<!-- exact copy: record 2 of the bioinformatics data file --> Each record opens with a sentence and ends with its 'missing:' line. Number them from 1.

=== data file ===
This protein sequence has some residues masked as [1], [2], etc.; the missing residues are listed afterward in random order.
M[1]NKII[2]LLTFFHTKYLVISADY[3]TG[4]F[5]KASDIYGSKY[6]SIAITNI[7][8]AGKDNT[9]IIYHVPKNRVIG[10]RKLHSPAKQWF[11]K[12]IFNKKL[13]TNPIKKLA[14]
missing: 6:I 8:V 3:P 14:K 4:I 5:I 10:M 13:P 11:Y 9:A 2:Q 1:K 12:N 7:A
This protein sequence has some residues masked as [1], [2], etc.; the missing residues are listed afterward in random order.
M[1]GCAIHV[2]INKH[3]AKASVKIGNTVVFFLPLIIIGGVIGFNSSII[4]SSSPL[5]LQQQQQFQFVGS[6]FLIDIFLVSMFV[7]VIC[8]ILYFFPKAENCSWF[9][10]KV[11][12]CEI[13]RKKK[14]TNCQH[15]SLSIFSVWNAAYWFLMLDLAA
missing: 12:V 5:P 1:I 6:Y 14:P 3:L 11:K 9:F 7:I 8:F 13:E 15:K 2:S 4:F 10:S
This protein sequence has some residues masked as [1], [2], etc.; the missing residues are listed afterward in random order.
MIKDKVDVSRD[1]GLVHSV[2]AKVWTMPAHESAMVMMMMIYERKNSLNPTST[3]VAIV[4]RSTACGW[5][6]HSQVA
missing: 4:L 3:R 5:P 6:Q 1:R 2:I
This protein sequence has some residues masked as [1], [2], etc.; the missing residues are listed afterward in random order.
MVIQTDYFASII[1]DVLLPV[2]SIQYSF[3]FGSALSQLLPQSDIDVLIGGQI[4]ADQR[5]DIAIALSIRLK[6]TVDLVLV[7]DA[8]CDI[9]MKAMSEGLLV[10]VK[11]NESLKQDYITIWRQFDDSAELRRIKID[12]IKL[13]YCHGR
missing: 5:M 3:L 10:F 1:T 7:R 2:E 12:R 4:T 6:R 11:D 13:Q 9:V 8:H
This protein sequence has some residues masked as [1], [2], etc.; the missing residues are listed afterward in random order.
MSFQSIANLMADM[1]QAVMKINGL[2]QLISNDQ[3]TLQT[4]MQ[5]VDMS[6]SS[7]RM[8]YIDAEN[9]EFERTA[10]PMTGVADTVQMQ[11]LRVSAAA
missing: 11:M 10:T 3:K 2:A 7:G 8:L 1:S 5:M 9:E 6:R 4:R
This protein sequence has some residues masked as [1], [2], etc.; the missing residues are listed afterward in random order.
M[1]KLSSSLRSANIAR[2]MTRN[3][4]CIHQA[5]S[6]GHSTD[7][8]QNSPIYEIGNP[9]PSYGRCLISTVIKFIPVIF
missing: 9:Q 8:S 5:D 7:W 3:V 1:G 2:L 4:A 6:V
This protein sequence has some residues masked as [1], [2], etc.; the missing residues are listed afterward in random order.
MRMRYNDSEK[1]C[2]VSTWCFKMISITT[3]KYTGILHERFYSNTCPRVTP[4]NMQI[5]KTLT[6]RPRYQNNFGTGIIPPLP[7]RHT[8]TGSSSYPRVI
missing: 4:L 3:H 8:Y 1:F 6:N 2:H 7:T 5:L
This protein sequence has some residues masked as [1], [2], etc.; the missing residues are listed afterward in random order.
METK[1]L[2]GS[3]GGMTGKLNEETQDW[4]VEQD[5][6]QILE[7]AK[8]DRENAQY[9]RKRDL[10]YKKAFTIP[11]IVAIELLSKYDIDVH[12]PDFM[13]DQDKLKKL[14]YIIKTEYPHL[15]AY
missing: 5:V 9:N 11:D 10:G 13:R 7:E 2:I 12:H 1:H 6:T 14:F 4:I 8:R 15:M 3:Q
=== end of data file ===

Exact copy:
This protein sequence has some residues masked as [1], [2], etc.; the missing residues are listed afterward in random order.
M[1]GCAIHV[2]INKH[3]AKASVKIGNTVVFFLPLIIIGGVIGFNSSII[4]SSSPL[5]LQQQQQFQFVGS[6]FLIDIFLVSMFV[7]VIC[8]ILYFFPKAENCSWF[9][10]KV[11][12]CEI[13]RKKK[14]TNCQH[15]SLSIFSVWNAAYWFLMLDLAA
missing: 12:V 5:P 1:I 6:Y 14:P 3:L 11:K 9:F 7:I 8:F 13:E 15:K 2:S 4:F 10:S